Introduction to Spintronics

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  • INTRODUCTION TO SPINTRONICS

    sces.phys.utk.edu/~dagotto/.../HW.../Introduction%20to%20Spintronics.ppt

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  • INTRODUCTION

    Conventional electronic devices ignore the spin property and rely strictly on the transport of the electrical charge of electronsAdding the spin degree of freedom provides new effects, new capabilities and new functionalities

    Spin does not replace charge current just provide extra control

    Using suitable materials, many different bit states can be interpreted

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  • FUTURE DEMANDS

    Moores Law states that the number of transistors on a silicon chip will roughly double every eighteen monthsBy 2008, it is projected that the width of the electrodes in a microprocessor will be 45nm acrossAs electronic devices become smaller, quantum properties of the wavelike nature of electrons are no longer negligibleSpintronic devices offer the possibility of enhanced functionality, higher speed, and reduced power consumption

    New technology has been proposed which would involve a complete set of new materials, new handling and processing techniques, and altered circuit design. Such developments include single-electron transistors and molecular-electronic devices based on organic materials or carbon nanotubes.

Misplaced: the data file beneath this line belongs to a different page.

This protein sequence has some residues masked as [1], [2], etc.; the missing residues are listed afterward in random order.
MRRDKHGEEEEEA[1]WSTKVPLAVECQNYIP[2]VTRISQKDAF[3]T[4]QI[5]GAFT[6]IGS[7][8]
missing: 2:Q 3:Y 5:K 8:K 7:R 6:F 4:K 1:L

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  • ADVANTAGES OF SPIN

    Information is stored into spin as one of two possible orientationsSpin lifetime is relatively long, on the order of nanoseconds Spin currents can be manipulatedSpin devices may combine logic and storage functionality eliminating the need for separate componentsMagnetic storage is nonvolatileBinary spin polarization offers the possibility of applications as qubits in quantum computers

    Charge state can be destroyed by interactions with impurities or other charges

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  • GMR

    1988 France, GMR discovery is accepted as birth of spintronicsA Giant MagnetoResistive device is made of at least two ferromagnetic layers separated by a spacer layerWhen the magnetization of the two outside layers is aligned, lowest resistanceConversely when magnetization vectors are antiparallel, high R Small fields can produce big effectsparallel and perpendicular current

    Think of optical polarizers

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  • PARALLEL CURRENT GMR